Andros is the name that the
mythical hero Diomedes (Tideo) gave to the city he founded,
but Andria probably has multiple origins: Greek by the name
of Netion, or apostolic due to the presence on its territory
of Saint Andrea.
Definitely during Roman times, Andria linked
its development to the presence of Via Traiana and the nearby
and more influential Trani.
After the Barbaric invasions (5th Century AD) and that of
the Ostrogoth Reign (476-535), Andria, as with all of Puglia,
passed into Byzantine hands and became a main seat for the
Basilian Monk Community, known as Andre.
It remained a small community until 1046, the year in which
Count Peter the Norman conquered it and put up defensive walls
containing 12 towers. The City took shape and became an important
Duchy under the rule of his son, Count Peter II.
In the successive century, Andria became a episcopal seat,
and therefore after passing hands to the Swabians, became
very important due to the presence of Emperor Federick II
in neighbouring Castel del Monte. Andria then enjoyed a period
of development, thanks to special fiscal exemptions in exchange
for a strong devotion to Federick the Great’s power,
therefore deserving of the title of Fidelis.
The Angioini brought about the fall of the Swabians (13th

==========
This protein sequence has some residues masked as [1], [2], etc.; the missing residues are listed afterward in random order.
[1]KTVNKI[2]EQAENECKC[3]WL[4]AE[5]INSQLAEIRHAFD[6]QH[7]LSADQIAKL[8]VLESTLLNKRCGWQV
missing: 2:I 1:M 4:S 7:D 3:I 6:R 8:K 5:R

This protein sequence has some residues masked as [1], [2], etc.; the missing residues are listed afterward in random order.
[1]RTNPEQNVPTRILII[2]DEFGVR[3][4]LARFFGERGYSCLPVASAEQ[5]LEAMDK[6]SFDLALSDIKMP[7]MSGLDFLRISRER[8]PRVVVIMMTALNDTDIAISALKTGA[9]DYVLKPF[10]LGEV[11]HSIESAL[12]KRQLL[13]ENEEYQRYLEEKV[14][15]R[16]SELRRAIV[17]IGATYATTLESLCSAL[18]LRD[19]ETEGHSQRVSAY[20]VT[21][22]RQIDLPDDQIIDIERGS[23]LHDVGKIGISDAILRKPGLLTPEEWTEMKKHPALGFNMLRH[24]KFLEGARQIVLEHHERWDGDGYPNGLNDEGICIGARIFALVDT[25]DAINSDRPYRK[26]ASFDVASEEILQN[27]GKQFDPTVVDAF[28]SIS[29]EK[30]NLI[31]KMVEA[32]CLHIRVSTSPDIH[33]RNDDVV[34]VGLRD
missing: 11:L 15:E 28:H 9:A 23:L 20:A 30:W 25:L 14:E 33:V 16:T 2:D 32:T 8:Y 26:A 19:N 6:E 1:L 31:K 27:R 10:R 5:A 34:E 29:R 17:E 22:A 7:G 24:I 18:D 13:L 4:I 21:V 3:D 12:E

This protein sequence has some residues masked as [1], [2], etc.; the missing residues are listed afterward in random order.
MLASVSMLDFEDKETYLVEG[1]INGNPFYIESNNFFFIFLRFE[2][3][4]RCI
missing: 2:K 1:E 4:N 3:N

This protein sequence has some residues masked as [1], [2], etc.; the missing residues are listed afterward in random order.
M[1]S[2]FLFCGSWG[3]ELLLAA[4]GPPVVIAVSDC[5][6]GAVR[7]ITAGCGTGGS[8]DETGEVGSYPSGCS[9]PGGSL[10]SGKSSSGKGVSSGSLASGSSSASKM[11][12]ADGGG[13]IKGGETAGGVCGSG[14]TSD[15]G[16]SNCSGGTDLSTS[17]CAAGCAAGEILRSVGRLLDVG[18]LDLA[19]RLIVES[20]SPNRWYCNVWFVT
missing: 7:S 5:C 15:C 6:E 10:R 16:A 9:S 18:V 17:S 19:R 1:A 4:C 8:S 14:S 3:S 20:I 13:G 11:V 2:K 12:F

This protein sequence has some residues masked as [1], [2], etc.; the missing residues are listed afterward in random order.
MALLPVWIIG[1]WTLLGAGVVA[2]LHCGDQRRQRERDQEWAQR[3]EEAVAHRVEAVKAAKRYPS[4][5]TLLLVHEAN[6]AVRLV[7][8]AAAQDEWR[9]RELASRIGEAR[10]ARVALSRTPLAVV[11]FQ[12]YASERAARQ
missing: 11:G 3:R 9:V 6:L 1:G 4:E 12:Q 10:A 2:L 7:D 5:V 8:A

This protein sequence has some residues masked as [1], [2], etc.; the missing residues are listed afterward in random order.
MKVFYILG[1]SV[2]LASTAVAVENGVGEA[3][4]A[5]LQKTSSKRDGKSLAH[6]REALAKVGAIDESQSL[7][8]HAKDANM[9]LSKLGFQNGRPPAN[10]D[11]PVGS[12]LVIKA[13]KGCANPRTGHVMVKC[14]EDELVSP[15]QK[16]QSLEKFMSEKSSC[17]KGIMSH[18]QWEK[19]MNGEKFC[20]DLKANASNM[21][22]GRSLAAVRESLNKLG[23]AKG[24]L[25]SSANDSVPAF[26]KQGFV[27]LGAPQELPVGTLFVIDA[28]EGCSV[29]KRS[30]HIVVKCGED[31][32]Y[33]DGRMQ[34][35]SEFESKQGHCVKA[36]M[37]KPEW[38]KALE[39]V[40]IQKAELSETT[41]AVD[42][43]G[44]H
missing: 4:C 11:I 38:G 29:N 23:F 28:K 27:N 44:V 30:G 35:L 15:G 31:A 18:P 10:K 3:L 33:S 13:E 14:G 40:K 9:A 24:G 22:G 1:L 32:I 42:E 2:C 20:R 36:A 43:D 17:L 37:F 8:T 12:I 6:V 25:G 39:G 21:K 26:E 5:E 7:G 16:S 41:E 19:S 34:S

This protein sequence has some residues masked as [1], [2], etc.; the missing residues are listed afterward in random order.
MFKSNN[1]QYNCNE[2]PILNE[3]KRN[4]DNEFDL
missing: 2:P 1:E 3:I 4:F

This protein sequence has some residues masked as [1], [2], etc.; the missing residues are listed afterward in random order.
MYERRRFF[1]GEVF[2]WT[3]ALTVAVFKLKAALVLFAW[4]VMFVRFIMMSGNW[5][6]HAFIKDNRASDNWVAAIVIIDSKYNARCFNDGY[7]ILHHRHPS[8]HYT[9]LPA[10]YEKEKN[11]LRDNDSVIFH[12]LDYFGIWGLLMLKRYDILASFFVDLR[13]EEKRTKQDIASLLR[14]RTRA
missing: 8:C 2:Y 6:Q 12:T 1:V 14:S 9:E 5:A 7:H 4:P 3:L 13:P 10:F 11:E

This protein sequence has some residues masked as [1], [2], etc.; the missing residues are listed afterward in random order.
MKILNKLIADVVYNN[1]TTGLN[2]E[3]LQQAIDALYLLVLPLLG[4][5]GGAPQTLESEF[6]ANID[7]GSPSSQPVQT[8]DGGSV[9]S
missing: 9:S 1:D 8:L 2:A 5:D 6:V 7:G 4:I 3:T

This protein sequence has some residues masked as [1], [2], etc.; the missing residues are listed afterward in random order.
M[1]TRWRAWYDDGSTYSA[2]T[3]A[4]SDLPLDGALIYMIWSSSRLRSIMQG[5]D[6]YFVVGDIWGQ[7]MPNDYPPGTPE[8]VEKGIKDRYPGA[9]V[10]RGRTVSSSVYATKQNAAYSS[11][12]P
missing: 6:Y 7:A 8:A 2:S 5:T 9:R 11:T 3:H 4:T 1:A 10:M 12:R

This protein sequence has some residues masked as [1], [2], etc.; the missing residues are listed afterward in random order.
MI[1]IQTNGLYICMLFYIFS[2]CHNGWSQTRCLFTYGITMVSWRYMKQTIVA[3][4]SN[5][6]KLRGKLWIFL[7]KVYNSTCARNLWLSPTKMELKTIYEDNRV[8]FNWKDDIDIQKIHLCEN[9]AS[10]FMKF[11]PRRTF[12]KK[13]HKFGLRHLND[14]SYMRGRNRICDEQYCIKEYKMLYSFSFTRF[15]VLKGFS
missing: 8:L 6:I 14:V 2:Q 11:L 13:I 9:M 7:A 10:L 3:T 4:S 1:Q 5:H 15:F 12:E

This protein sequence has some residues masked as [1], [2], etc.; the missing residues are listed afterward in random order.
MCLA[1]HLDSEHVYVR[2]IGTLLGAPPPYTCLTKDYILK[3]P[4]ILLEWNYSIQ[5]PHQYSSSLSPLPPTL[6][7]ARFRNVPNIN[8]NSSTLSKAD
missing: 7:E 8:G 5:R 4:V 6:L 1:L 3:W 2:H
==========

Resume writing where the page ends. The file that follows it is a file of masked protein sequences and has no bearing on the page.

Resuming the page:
Century) and gave the City as a dowry for Beatrice, daughter
of Charles II of Angiò, who married Bertrando del Balzo.
The union gave the governing of the City over to his family
for two centuries until 28th November 1486, when Isabella
del Balzo married King Federick of Aragon, future King of
In 1552, Andria was handed over to the Carafa Family, under
which it remained until the advent of the Napoleonic Italian
Campaigns (1799). They brought Republican ideals with them
and for a while gave hope of increased rights, even for the
poorer classes. Andria, however, remained faithful to Federick
IVth of Naples and suffered siege at the hands of French troops.
For this reason it deserves the title of Royal City. After
the Renaissance uprisings, it passed permanently under the
Reign of Italy (1860).
In Andria on can visit the Cattedrale dell'Assunta (Assumption
Cathedral – 12th Century) with its 7th Century Crypt
belonging to the previous High Medieval period building, where
the remains of Isabella of England and Jolanda of Brienne,
wives of the Emperor Federick II of Swabia are kept.
There are many other Romanesque architectural religious testimonies
in the City, amongst which: the Church of Sant'Agostino (Saint
Augustine – 13th Century) which was constructed by the
Teutonic Knights. (The church was later handed over to the
Benedictines, and rebuilt by the Augustinians after the sieges
of 1350); the Church of S. Croce (10th Century), S. Nicola,
the Church of Saint Frances and the Cloister (12th Century).
Apart from the Palazzo Ducale (restored by the Carafa Family
during the 16th Century), be sure not to miss the Palazzo
Vescovile (Episcopal Building).
Closet to Andria is where you will find the beautiful Castel
del Monte, decreed a UNESCO World Heritage of Humanity site